Respecting Christmas 0

 Burt Prelutsky writes:

Liberals are so intolerant they often can’t even bear to have people say “Merry Christmas” in their presence. In fact, they can’t even bring themselves to recognize it as a celebration of a specific event. Instead, they dismiss it as the holiday season or the winter solstice. Isn’t it funny how nobody feels the compulsion to exchange gifts or attend church services or decorate their homes for the summer solstice? Well, in spite of Kwanzaa and Chanukah, this is Christmas season because most Americans are celebrating the birth of Jesus Christ. Even though I’m Jewish, even I have to acknowledge it’s a special occasion, and those who feel entitled to disparage it are worse than Scrooge. They are bigoted, intolerant, ignoramuses.

We entirely agree with him. 

And we think that the Jewish mother who protested about the singing of ‘Rudolf the Red-Nosed Reindeer’ at her kid’s school was being narrow, intolerant, stupid, and wrong.  

However, about that atheist statement next to the Christmas creche in a government building in Washington, D.C., and the comments being bandied about that Christianity should be treated with respect, we have this to say: No religion has to be treated with respect. While it is good to treat people with respect, there isn’t an idea ever conceived that should not be criticized, with whatever emotion the critic feels, including contempt and disgust. Religious ideas are only ideas like any others, and trying to protect them by law (as the UN is now trying to protect the horrid ideas of Islam) is narrow, intolerant, stupid and wrong.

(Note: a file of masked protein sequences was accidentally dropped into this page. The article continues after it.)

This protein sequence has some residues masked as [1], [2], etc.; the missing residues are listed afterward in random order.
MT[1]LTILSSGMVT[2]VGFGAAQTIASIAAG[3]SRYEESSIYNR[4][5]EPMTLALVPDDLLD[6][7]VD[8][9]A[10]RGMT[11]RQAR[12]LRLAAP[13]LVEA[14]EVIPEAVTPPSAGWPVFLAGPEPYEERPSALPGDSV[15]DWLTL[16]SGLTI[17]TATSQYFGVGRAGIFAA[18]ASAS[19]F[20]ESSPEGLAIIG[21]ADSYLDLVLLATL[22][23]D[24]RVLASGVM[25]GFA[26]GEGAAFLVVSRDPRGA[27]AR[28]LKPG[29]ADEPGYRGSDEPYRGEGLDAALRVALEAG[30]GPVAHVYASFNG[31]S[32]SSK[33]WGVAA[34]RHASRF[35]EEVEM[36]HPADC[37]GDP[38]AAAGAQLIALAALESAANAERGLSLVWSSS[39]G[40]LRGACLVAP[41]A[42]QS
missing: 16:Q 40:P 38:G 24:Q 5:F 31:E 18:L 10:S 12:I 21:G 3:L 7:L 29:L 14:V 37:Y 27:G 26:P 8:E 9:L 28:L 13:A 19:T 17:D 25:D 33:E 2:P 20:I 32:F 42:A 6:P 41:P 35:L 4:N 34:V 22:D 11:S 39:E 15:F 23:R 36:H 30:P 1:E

Posted under Christianity, Commentary by Jillian Becker on Friday, December 12, 2008

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Respecting Christmas 5

 Burt Prelutsky writes:

Liberals are so intolerant they often can’t even bear to have people say “Merry Christmas” in their presence. In fact, they can’t even bring themselves to recognize it as a celebration of a specific event. Instead, they dismiss it as the holiday season or the winter solstice. Isn’t it funny how nobody feels the compulsion to exchange gifts or attend church services or decorate their homes for the summer solstice? Well, in spite of Kwanzaa and Chanukah, this is Christmas season because most Americans are celebrating the birth of Jesus Christ. Even though I’m Jewish, even I have to acknowledge it’s a special occasion, and those who feel entitled to disparage it are worse than Scrooge. They are bigoted, intolerant, ignoramuses.

We entirely agree with him. 

And we think that the Jewish mother who complained about the singing of ‘Rudolph the Red-Nosed Reindeer’ at her kid’s school was being narrow, intolerant, stupid, and wrong.